Perhaps we shouldn't be surprised, but the latest financial services firm to get caught up in the sprawling college admissions scandal is Morgan Stanley. The firm has fired one of its financial advisors for 'not cooperating with an internal investigation' into his relationship with disgraced admissions consultant Rick Singer, whom he introduced to a wealthy Chinese family that - according to the Wall Street Journal - paid a staggering $6.5 million bribe in 2017 to get their child into Stanford.
As we've reported, some of the Chinese families embroiled in the admissions scandal, which focuses on Singer, his former employees, and dozens of his customers, who employed him to help their kids cheat on admissions tests, bribe coaches and generally bend college admissions staff to his will.
WSJ reported yesterday that Morgan Stanley advisor Michael Wu, based in Pasadena-Calif., introduced Singer to the unnamed Chinese family that paid the largest sum exposed in the scandal. As we've pointed out, Chinese families and students actually have a good defense of their participation in the scheme: Given endemic levels of corruption in their home country, most said they simply assumed this was how things worked in the US, and that there was nothing untoward about the scheme.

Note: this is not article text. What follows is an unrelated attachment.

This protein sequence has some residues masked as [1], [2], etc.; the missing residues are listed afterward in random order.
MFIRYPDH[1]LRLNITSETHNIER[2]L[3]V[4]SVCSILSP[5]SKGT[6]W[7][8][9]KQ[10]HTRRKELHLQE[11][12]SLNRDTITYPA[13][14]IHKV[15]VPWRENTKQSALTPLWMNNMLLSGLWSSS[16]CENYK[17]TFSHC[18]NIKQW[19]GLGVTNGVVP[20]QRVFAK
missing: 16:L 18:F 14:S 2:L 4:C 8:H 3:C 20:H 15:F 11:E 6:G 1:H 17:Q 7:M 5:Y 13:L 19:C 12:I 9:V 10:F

Unfortunately for Wu, revelations that Singer's firm had been on a referral list that the bank had provided to its wealth management clients have been deeply embarrassing for MS.
According to the FT, Wu connected the wealthy Chinese family with Singer, with whom he had continued to work after his name was taken off a referral list distributed to the bank's financial advisors.
In a sign that this might not be the end of the road for Morgan Stanley, a spokesman said "we are co-operating with the authorities." And MS isn't alone among Wall Street firms: TPG has stripped a former portfolio manager of potentially millions of dollars worth of shares in some of its funds.
And former PIMCO CEO Douglas Hodge was among the parents charged in the investigation.
Considering that many of these families were introduced to Singer through their advisors, Wu's might not be the last head to roll before it's all said and done.